Being from a family with grown children, all of whom live away from home and in different locations to our parents, its pretty unusual that we spend an evening (mostly – sorry middle sister) all together watching a TV drama. United by family gatherings for school/uni holidays/Good Friday, however, an opportunity presented itself last night. After some channel flicking and a brief flirtation with old episodes of Jimmy Fallon, we settled on the ABC’s broadcast of recent crime/family/psychological drama A Mother’s Son, starring Hermione Norris (who we collectively love, thank you Spooks and Kingdom) and Martin Clunes (who we collectively adore, thank you Doc Marten, William and Mary and just being generally lovely).
At first we were drawn in, after all, the premise of the show was quite gripping: if you suspected your son of a violent and horrific crime, how would you react to that? It’s an entirely valid question for art to grapple with; where should a parent draw the line when protecting and loving a child, while struggling with the total despair that the discovery that your child is a violent criminal. These are real dilemmas, and they deserve real exploration.
Unfortunately, it wasn’t long before our enthralled gasps, turned to mirthful giggles and despair at the execution of the show.
Now, I know not coming from a family with any murderers in it, that this is all hypothetical, but for pretty much the whole episode all four of us were shouting at the tv screen “JUST TAKE THE TRAINERS TO THE POLICE AND ABSOLVE YOURSELF FROM THESE FEELINGS OF GUILT AND UNCERTAINTY”. After all, if your child is a murderer and you’re fundamentally going to insist they turn themselves in, then why not, just get the whole thing over with, hand it to the professionals and love and support your child through the whole ordeal. Yes, I can hear parents responding “It’s not that simple, the instinct is to protect the child.”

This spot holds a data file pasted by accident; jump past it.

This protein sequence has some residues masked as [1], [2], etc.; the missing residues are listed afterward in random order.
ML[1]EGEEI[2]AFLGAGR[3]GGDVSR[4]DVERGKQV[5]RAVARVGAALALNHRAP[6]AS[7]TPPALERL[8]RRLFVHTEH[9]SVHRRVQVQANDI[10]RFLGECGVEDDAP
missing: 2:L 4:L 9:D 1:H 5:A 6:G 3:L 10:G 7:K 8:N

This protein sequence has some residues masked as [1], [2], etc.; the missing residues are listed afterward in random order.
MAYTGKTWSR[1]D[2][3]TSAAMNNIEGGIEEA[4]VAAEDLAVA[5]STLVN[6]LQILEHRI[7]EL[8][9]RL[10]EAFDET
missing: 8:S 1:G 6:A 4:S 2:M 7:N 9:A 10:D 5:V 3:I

Maybe. My instinct is not to make a TV show that everything is so transparent that the detectives fail to achieve anything in their investigation, that the outcome is known in the first minutes of viewing the show and where Martin Clunes is forced to stop being married to you because you obsessively deny that the human blood on your son’s sneakers “really belongs to a fox” and that there is no need for you to tell anyone about it at all. Attempted gritty camera work and stark emotional realism doth not an episode of Broadchurch make.
This show had a pretty solid cast, and although Nicola Walker played the most impotent detective in television history, it was still nice to see her. Ditto, Martin Clunes as typically loving and supportive but morally uncompromising husband. Admittedly, he and Hermione Norris did a really good job of struggling through the dilemmas of a second marriage with teenage kids, and the difficulties in navigating the minefield wherein. But really, it just wasn’t enough. Obviously, given the title and the plot, the shows’ intention was to explore the maternal role and relationship, but really too many heady closeups on Norris ended up eliminating whatever “internal struggle” we were supposed to recognise, and rendering the whole thing ludicriously short sighted and foolish. Not helped by the cringeworthy dialogue in the final confrontation scene: “Jamie you’re not a bad person but you’ve done a bad thing, and you need to be punished.” Cue awkward shifting in seats.
Somewhat confused for a moment about whether or not we were watching A Mother’s Son, or Mother and Son, my Dad remarked “well this is about as funny as Ruth Cracknell and Garry McDonald.” Actually, Dad, I think we laughed more during last night’s broadcast than we would in Mother and Son, so there you have it, but that may not be a good thing.